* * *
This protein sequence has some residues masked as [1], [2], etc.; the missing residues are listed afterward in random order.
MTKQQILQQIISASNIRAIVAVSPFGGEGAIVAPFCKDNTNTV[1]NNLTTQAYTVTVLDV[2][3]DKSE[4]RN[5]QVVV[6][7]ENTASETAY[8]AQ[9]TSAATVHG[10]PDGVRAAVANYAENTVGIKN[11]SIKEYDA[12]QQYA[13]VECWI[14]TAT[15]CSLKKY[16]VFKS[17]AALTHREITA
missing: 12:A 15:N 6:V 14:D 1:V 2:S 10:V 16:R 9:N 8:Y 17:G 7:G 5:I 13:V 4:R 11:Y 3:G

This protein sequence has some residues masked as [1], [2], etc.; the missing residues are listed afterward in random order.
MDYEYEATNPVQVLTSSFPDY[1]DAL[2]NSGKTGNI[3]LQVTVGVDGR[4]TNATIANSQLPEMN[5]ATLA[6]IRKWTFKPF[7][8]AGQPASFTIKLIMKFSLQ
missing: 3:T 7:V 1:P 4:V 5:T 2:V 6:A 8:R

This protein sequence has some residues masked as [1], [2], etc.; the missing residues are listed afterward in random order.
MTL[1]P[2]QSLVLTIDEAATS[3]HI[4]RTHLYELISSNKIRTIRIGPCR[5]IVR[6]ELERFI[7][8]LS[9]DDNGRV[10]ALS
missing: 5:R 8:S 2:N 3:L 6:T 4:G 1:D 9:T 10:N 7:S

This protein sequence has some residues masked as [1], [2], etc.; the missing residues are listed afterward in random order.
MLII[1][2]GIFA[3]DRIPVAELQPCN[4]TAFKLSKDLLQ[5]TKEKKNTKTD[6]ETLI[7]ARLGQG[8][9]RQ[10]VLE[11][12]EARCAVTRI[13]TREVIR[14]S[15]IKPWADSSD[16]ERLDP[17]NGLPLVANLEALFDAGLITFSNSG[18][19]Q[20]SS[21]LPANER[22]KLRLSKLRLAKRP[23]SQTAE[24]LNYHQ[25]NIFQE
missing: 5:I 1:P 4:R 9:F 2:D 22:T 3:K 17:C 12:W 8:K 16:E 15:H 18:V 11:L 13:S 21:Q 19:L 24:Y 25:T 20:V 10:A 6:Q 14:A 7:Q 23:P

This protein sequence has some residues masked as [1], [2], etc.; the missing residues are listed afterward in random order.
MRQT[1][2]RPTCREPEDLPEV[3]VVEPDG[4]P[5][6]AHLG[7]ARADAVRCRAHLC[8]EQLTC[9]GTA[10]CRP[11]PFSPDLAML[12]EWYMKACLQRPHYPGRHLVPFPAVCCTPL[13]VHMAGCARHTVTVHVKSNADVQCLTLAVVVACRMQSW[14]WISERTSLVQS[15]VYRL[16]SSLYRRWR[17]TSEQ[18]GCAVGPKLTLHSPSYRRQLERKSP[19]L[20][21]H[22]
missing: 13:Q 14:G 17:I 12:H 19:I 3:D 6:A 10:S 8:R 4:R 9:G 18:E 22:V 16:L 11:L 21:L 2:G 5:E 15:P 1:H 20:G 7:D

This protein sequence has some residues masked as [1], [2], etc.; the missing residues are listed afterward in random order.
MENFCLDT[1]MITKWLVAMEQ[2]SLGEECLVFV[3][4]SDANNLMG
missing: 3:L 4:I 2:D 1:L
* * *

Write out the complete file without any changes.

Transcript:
This protein sequence has some residues masked as [1], [2], etc.; the missing residues are listed afterward in random order.
MTKQQILQQIISASNIRAIVAVSPFGGEGAIVAPFCKDNTNTV[1]NNLTTQAYTVTVLDV[2][3]DKSE[4]RN[5]QVVV[6][7]ENTASETAY[8]AQ[9]TSAATVHG[10]PDGVRAAVANYAENTVGIKN[11]SIKEYDA[12]QQYA[13]VECWI[14]TAT[15]CSLKKY[16]VFKS[17]AALTHREITA
missing: 12:A 15:N 6:V 14:D 1:V 2:S 10:V 16:R 9:N 8:Y 17:G 7:G 5:I 13:V 4:R 11:Y 3:G

This protein sequence has some residues masked as [1], [2], etc.; the missing residues are listed afterward in random order.
MDYEYEATNPVQVLTSSFPDY[1]DAL[2]NSGKTGNI[3]LQVTVGVDGR[4]TNATIANSQLPEMN[5]ATLA[6]IRKWTFKPF[7][8]AGQPASFTIKLIMKFSLQ
missing: 3:T 7:V 1:P 4:V 5:T 2:V 6:A 8:R

This protein sequence has some residues masked as [1], [2], etc.; the missing residues are listed afterward in random order.
MTL[1]P[2]QSLVLTIDEAATS[3]HI[4]RTHLYELISSNKIRTIRIGPCR[5]IVR[6]ELERFI[7][8]LS[9]DDNGRV[10]ALS
missing: 5:R 8:S 2:N 3:L 6:T 4:G 1:D 9:T 10:N 7:S

This protein sequence has some residues masked as [1], [2], etc.; the missing residues are listed afterward in random order.
MLII[1][2]GIFA[3]DRIPVAELQPCN[4]TAFKLSKDLLQ[5]TKEKKNTKTD[6]ETLI[7]ARLGQG[8][9]RQ[10]VLE[11][12]EARCAVTRI[13]TREVIR[14]S[15]IKPWADSSD[16]ERLDP[17]NGLPLVANLEALFDAGLITFSNSG[18][19]Q[20]SS[21]LPANER[22]KLRLSKLRLAKRP[23]SQTAE[24]LNYHQ[25]NIFQE
missing: 5:I 1:P 4:R 9:F 2:D 22:T 3:K 17:C 12:W 8:K 16:E 15:H 18:V 11:L 13:S 21:Q 19:L 24:Y 25:T 20:V 10:A 6:Q 14:A 7:Q 23:P

This protein sequence has some residues masked as [1], [2], etc.; the missing residues are listed afterward in random order.
MRQT[1][2]RPTCREPEDLPEV[3]VVEPDG[4]P[5][6]AHLG[7]ARADAVRCRAHLC[8]EQLTC[9]GTA[10]CRP[11]PFSPDLAML[12]EWYMKACLQRPHYPGRHLVPFPAVCCTPL[13]VHMAGCARHTVTVHVKSNADVQCLTLAVVVACRMQSW[14]WISERTSLVQS[15]VYRL[16]SSLYRRWR[17]TSEQ[18]GCAVGPKLTLHSPSYRRQLERKSP[19]L[20][21]H[22]
missing: 13:Q 14:G 17:I 12:H 19:I 3:D 6:A 10:S 8:R 4:R 9:G 18:E 22:V 16:L 11:L 21:L 2:G 5:E 15:P 1:H 20:G 7:D

This protein sequence has some residues masked as [1], [2], etc.; the missing residues are listed afterward in random order.
MENFCLDT[1]MITKWLVAMEQ[2]SLGEECLVFV[3][4]SDANNLMG
missing: 3:L 4:I 2:D 1:L